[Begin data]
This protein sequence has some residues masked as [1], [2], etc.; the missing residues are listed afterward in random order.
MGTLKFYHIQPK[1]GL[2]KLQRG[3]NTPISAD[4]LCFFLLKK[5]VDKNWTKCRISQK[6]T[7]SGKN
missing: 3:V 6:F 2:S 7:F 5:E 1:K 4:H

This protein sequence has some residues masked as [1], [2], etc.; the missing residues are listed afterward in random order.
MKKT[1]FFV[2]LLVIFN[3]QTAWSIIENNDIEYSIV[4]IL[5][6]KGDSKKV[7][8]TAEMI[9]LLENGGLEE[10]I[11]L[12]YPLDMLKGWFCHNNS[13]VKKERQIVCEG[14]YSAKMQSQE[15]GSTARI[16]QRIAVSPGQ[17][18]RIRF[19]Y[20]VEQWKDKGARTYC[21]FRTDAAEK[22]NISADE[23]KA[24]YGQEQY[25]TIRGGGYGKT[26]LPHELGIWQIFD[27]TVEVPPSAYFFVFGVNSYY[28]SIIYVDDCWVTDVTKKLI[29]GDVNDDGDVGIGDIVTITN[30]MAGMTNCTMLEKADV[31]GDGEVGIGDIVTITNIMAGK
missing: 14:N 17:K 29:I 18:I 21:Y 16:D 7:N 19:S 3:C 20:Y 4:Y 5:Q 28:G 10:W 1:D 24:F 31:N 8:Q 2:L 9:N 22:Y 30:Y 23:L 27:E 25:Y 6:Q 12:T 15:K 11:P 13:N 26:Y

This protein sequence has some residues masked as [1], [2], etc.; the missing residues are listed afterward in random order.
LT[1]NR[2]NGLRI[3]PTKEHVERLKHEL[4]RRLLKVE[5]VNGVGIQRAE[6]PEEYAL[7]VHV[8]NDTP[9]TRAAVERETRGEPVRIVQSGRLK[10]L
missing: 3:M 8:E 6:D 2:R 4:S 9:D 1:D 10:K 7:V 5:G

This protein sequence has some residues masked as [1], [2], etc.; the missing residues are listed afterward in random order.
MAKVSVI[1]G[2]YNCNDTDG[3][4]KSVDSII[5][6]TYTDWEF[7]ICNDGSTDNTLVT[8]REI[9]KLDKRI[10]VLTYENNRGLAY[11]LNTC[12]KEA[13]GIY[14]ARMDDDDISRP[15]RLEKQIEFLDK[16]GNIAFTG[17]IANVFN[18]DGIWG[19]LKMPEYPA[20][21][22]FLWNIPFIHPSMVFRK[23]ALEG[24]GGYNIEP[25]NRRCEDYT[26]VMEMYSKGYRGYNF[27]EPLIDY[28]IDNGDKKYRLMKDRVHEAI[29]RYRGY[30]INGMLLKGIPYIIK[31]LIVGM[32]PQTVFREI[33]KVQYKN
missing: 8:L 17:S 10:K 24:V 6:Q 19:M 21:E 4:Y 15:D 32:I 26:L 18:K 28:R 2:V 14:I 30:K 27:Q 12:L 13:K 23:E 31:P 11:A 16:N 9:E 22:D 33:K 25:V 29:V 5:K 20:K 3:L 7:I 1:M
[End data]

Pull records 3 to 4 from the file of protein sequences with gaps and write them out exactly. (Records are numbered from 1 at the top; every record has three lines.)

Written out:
This protein sequence has some residues masked as [1], [2], etc.; the missing residues are listed afterward in random order.
LT[1]NR[2]NGLRI[3]PTKEHVERLKHEL[4]RRLLKVE[5]VNGVGIQRAE[6]PEEYAL[7]VHV[8]NDTP[9]TRAAVERETRGEPVRIVQSGRLK[10]L
missing: 3:M 8:E 6:D 2:R 4:S 9:D 1:D 10:K 7:V 5:G

This protein sequence has some residues masked as [1], [2], etc.; the missing residues are listed afterward in random order.
MAKVSVI[1]G[2]YNCNDTDG[3][4]KSVDSII[5][6]TYTDWEF[7]ICNDGSTDNTLVT[8]REI[9]KLDKRI[10]VLTYENNRGLAY[11]LNTC[12]KEA[13]GIY[14]ARMDDDDISRP[15]RLEKQIEFLDK[16]GNIAFTG[17]IANVFN[18]DGIWG[19]LKMPEYPA[20][21][22]FLWNIPFIHPSMVFRK[23]ALEG[24]GGYNIEP[25]NRRCEDYT[26]VMEMYSKGYRGYNF[27]EPLIDY[28]IDNGDKKYRLMKDRVHEAI[29]RYRGY[30]INGMLLKGIPYIIK[31]LIVGM[32]PQTVFREI[33]KVQYKN
missing: 8:L 17:S 10:K 24:V 6:Q 19:M 21:E 4:Y 15:D 32:I 26:L 18:K 28:R 2:V 14:I 30:K 27:Q 12:L 13:K 23:E 31:P 11:A 16:N 9:E 22:D 33:K 25:V 29:V 5:K 20:K 3:L 7:I 1:M